And so we have the story of Zacchaeus, who climbs above the inflexibility of the righteous to be able to experience the grace of Jesus…and then a new way of life!

By the time I finished writing these words Pike’s Peak had climbed completely above the clouds, looking freed and beautiful. I wish it was as easy and natural for grace to do the same.

Half Song Singer

June 13, 2017

WORDS FROM W.W.                                                            June 13, 2017

                                 

My friend David Volitis breaks out in song quite often. Sometimes I can even figure out what song he is singing. I say disparaging things to him like “Wow! You hit that one note consistently!”, or “Hold on! I think I hear the neighborhood dogs howling!” The razzing is part of our friendship. In return he razzes me about how I drink soda pop with my lips stretched out like a bird’s beak!

With Dave you never know what the next song is going to be and when it will erupt onto the scene. It might be a song about the rapture, the Holy Ghost, or Forest Gump…so you have to be on your toes!

Unfortunately, I am “lyrics impaired!” I can remember about one line of words and then I start humming! There are some exceptions, like “Amazing Grace” or “How Great Thou Art!” I can get through the whole first verse of those before my mouth closes and I start humming like a bird!

Perhaps you have the same lyric limitation in your life. “Great is thy faithfulness, O Lord…hum hum hum!”

Praise songs are the worst considering their reoccurring verbiage. I mean…if you can’t remember the words of the line that is repeated sixteen times in a row you resonate and announce your limited intellectual capacity.

I often throw some “Dum, Dum, Dum’s” into my hums as well. So it could be “hum…hum…dum…hum…dum…dum!”

Don’t get me started on rap music! Do you know how stupid it sounds to hum a rap?

All of this comes out when my friend Dave requests my joining in on the latest tune that comes to his mind. He sings the words, but I hum more than one note! I can hum the high notes just as well as the low notes. He questions my salvation based on how much I have to hum and I question him on his lack of compassion for my ears!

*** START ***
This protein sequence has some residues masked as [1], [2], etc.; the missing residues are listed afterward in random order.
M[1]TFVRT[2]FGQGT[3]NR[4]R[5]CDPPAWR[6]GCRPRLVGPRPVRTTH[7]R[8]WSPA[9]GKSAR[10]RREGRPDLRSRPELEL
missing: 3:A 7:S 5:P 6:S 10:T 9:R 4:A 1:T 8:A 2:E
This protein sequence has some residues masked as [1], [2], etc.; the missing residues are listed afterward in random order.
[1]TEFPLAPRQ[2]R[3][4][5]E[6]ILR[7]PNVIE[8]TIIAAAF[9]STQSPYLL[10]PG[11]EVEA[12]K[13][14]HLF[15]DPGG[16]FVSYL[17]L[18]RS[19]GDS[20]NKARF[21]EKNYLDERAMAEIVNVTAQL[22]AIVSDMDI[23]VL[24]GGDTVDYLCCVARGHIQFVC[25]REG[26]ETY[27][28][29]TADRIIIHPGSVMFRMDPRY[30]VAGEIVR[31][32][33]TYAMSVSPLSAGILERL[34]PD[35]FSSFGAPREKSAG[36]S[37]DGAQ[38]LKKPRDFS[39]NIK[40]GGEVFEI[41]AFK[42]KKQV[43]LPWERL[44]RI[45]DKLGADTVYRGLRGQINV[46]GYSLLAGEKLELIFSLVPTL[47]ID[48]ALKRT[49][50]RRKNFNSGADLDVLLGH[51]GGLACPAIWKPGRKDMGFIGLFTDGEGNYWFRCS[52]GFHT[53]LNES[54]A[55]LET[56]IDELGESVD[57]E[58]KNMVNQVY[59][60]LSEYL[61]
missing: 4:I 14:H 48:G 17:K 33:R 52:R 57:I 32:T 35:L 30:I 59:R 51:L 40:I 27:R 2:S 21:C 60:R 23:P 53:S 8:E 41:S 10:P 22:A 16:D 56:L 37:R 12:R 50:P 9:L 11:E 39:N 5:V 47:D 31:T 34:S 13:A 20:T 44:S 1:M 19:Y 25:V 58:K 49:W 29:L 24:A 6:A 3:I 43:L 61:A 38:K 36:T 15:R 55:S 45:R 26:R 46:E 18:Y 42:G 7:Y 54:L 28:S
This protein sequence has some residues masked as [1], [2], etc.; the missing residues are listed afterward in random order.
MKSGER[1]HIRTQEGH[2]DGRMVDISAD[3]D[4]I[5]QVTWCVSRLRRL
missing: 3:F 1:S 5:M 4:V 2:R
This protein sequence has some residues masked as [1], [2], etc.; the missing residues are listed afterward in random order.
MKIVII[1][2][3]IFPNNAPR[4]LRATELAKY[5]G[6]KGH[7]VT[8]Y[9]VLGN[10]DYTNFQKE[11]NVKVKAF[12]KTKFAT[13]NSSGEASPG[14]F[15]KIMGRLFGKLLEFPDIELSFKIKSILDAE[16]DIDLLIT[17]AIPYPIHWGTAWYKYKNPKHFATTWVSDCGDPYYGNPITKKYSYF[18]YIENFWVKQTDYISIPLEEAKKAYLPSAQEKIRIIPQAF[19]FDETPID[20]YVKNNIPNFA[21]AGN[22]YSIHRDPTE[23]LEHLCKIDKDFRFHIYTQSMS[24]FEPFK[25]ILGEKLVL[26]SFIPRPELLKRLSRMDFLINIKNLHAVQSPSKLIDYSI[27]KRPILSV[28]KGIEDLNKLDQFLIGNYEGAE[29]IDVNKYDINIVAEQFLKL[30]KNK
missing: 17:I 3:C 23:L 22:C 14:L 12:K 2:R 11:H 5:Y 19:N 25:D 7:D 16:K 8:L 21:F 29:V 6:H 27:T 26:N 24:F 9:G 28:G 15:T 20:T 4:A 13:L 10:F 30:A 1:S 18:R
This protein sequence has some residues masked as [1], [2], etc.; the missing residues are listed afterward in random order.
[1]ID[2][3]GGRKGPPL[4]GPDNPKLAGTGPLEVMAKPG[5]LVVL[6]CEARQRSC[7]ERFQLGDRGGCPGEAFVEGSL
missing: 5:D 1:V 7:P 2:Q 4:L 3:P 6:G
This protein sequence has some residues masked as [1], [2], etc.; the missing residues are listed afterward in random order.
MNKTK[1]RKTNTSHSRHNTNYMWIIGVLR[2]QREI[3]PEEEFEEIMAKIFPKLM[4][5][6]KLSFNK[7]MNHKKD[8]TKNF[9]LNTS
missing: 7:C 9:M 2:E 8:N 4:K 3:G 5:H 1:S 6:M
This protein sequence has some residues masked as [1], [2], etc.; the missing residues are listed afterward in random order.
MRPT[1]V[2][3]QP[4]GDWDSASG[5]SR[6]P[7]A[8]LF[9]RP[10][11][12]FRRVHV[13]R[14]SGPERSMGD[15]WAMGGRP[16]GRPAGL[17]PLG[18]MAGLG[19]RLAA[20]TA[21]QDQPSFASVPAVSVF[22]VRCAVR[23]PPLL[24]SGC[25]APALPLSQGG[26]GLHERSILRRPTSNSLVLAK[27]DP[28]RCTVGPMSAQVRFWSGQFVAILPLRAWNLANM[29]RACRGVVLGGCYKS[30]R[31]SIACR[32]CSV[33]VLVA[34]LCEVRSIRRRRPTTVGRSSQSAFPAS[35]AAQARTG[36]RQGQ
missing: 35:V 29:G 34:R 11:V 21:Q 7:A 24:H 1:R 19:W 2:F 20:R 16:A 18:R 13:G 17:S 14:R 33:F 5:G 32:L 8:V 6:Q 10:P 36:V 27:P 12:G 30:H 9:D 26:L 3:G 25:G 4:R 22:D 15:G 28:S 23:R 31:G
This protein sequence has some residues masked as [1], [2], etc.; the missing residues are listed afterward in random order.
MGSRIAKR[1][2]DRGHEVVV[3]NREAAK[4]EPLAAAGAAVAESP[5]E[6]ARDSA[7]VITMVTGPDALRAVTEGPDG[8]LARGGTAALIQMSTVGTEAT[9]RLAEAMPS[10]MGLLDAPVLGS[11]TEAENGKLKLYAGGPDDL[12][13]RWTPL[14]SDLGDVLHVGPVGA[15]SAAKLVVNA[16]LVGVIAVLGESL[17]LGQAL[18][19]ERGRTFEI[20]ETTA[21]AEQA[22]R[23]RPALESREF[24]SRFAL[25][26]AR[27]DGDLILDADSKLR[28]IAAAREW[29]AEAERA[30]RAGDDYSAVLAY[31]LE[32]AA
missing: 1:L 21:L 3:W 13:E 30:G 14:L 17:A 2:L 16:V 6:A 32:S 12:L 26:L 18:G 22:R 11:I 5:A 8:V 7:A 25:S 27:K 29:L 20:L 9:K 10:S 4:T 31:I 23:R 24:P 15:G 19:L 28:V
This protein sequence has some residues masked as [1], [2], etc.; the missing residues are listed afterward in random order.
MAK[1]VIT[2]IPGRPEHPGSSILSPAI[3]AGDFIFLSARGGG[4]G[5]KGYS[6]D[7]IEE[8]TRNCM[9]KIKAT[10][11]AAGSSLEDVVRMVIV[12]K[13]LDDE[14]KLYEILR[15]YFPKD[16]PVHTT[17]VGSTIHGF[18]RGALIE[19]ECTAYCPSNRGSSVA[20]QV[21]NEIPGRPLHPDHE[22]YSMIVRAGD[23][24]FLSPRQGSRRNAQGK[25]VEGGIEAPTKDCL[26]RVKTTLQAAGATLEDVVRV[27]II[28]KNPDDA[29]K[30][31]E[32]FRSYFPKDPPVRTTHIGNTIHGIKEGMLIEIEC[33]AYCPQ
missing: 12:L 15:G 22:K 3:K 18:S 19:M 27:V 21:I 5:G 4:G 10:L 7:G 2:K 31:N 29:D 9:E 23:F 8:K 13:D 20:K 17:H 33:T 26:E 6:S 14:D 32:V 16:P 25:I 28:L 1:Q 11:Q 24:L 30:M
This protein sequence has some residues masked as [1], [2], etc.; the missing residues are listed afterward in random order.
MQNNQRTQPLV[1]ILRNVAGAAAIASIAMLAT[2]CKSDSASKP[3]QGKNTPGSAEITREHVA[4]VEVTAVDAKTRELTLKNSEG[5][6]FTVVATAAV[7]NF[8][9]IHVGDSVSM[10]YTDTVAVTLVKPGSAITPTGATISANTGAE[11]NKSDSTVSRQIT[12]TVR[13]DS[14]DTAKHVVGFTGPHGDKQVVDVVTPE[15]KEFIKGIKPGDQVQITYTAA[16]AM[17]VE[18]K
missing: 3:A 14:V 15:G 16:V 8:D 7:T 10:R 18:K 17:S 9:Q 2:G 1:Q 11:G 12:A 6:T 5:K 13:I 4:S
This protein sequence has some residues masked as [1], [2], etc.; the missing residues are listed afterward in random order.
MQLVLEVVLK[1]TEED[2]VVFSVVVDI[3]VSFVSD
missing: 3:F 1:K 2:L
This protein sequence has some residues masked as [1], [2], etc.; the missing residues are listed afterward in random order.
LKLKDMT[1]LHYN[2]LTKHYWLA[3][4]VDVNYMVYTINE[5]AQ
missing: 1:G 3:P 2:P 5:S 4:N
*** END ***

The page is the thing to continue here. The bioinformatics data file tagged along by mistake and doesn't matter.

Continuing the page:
That reminds me of a song…Dum-de-dum…Jesus! Hum, hum, hum…Jesus!

 

Unexpected Grace

March 5, 2016

WORDS FROM W.W.                                                     March 5, 2016

                                       

     I’m preaching on grace tomorrow morning, perhaps my favorite subject to dwell upon. We sing an abundance of songs about it…”Amazing Grace”…”Wonderful Grace of Jesus”…Matt Maher’s recent song “Your Grace is Enough”, and Michael W. Smith’s song simply entitled “Grace.”

Grace seems to be a dominant theme pattern in song writers.

And yet in other aspects of our culture, and in the churches that sing about grace, it is given lip service, but rarely put into action and decisions.

Perhaps I’m becoming cynical as I age, but I’ve been at a lot of basketball games lately. I’ve witnessed too many spectators, mostly parents, who are verbally abusive and grace-less. Some may say that it’s simply because I’m talking about a sporting event, and grace is not a part of sports.

I wholeheartedly disagree. Years ago I coached a junior high boy’s basketball team in a Saturday morning church basketball league. Let me just say this! We were several points short of pitiful! My best player, Jimmy Michaels, broke his wrist in the first game of the season. The team instantly went from being short to shorter and short on talent. The boys had matching jerseys and they all had their shoes tied properly, but every Saturday that was as good as it got.

50-5…43-6…39-4…every Saturday morning the score was more resembling of a lock combination than a competitive basketball game.

And then we played Bethlehem Lutheran Church one Saturday. Their Associate Pastor, a guy named Noel Niemann, knew we were a team that was excited about the opportunity to play while being short on talent, and he told his team to play a zone defense that morning where everyone played inside the paint. In effect he was saying we’re going to let the boys of First Baptist shoot and help them score a few points.

Going into that game my goal for the season was to have the team score in double figures in at least one game. It hadn’t happened yet, but that day, thanks to some grace-laced defense, we scored 12! Twelve points! The boys were ecstatic! The final score was 36-12, but if Coach Noel had wanted to he could have geld us scoreless.

We didn’t earn that gift. It was freely given to us, and I’ll never forget that, even though it’s been thirty-five years since it happened.

Grace is helping someone up when there is no advantage to doing so.

And you know, it’s something that needs to be seen in our churches today, not just sung about!